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Corn, soybeans, wheat close lower | November 18, 2021

A day for profit taking

At the close Thursday, CME Group corn and soybeans ended lower.

Dec. settled 2¼¢ lower at $5.73. March futures ended 2¼¢ lower at $5.79¼. May corn futures closed 2¢ lower at $5.83¾.

January soybeans finished 11¾¢ lower at $12.65¼.

March soybean futures closed 11¾¢ lower at $12.76½. May soybean futures settled 10¾¢ lower at $12.85¾.

Dec. wheat futures finished 2¼¢ lower at $8.20.

Dec. soymeal futures closed $4.30 per short ton lower at $370.40.

Dec. soy oil futures settled 0.06 cent lower at 59.17¢ per pound.

In the outside markets, the NYMEX crude oil market is $0.78 higher (+1.00%) at $79.14. The U.S. dollar is lower, and the Dow Jones Industrials are 55 points lower  (-0.15%) at 35,875 points.

Don Roose of U.S. Commodities attributes part of today’s retrenchment to profit taking. 

Over the past few weeks soybeans have been recovering from a quarterly USDA stocks report on September 30 that showed an unexpected 88 million bushels.  Since that report, “I think we went to top of the range chartwise,” Roose says.

The market has slowly been retracing a loss of about 95 cents/bushel in beans, Roose says.

“Now we’re back up to the level of that loss and we’ve stalled out,” he says.

Part of the recent uptick in corn and soybeans prices has been driven by what Roose calls inflation buying. Speculators have been buying futures with the expectation that their dollars won’t go as far later.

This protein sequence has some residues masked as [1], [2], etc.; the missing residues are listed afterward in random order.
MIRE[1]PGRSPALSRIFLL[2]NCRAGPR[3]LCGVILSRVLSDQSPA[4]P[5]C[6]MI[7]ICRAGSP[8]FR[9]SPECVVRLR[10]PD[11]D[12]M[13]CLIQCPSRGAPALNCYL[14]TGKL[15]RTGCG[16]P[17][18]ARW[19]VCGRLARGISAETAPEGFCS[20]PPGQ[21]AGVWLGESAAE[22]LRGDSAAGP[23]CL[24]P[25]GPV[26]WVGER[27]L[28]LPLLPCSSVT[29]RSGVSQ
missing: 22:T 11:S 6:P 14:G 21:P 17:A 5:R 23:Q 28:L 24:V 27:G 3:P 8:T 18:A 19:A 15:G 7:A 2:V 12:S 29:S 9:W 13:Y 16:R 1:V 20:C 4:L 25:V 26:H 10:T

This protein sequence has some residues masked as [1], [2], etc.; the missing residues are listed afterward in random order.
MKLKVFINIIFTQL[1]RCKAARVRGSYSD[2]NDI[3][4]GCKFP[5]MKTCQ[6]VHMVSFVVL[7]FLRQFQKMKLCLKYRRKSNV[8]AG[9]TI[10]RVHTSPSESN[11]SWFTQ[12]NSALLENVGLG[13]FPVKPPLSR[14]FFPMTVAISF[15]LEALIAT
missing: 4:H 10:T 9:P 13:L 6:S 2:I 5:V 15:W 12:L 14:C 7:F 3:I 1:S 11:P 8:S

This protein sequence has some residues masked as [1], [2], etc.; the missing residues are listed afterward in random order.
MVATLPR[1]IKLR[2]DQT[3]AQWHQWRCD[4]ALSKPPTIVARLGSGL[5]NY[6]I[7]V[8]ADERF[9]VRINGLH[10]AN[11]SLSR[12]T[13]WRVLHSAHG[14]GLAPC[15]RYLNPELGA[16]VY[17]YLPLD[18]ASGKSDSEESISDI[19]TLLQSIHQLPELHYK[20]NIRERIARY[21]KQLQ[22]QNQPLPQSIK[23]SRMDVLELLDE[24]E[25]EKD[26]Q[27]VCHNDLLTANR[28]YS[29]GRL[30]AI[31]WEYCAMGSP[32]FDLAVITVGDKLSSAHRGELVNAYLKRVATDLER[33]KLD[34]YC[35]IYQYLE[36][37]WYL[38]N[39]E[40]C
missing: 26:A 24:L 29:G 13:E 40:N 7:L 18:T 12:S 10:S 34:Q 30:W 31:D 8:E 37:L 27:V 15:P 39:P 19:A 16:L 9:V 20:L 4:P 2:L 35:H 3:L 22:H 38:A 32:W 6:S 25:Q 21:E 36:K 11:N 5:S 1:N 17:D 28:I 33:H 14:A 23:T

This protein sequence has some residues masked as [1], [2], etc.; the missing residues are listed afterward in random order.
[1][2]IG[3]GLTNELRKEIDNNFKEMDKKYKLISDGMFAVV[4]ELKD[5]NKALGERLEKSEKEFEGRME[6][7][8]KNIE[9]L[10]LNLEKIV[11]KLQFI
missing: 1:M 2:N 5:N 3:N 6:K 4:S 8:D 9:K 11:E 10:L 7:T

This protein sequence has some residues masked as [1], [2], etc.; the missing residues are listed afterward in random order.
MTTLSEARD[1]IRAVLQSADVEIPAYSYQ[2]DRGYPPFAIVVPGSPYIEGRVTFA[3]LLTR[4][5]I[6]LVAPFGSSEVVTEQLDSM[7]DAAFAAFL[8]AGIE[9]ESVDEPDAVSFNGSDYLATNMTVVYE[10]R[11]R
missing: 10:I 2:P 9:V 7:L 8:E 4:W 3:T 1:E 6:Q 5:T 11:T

In spite of today’s lack of excitement in futures, “there’s solid demand underneath the market,” Roose adds. Ethanol margins are at a record high and the soybean crush margin is running at $2 to $2.50 a bushel, he says.

Wheat, too, is supported by demand, with world stocks at historically low numbers, he says, and with Russia, the world’s largest wheat exporter, raising its export tax on wheat. 

Early this morning, the USDA released weekly exports sales. Net sales of corn for 2021/2022 were 904,600 metric tons versus trade expectations of 800,000 MT to 1.4 million metric tons. (USDA also reported 2022/2023 net new-crop sales  of 140,000 MT for Mexico.)

Net sales of soybeans at 1,382,700 MT were near the middle of the trade outlook for 1 MMT to 1.8 MMT. (USDA also reported a 2022/2023 net soybean sales reduction of 7,800 MT for Cuba.)

USDA also reported weekly wheat sales of 399,100 MT and net sales of soybean cake and meal of 183,000 MT.

USDA did not have a separate daily exports sales report today.

Just before trading began today, Bob Linneman of Kluis Commodity Advisors says, “Soybean futures are closing in on the 100-day average on the charts. We have not traded above that line for three months. We should not be surprised to see some profit-taking after testing this well-watched technical target.”

In a message to clients this morning, Linneman also adds: “Grain bulls are enjoying the recent run of friendly news. Wednesday morning was highlighted by reports that China made a sizable purchase of US soybeans, at the same time booking a smaller amount from Brazil. Hopefully we see that story confirmed in the daily export sales report today or tomorrow. My first thought regarding rallies driven by this kind of news: 'Buy the rumor, sell the fact.' However, soybean meal is trading at the highest level since early July. We are nearing upside resistance targets that may prove to be the turning point on those charts. Grain bulls are also starting to notice the early stages of potential change of trend to weather in areas of South America. We need to closely monitor those updated forecasts.” 

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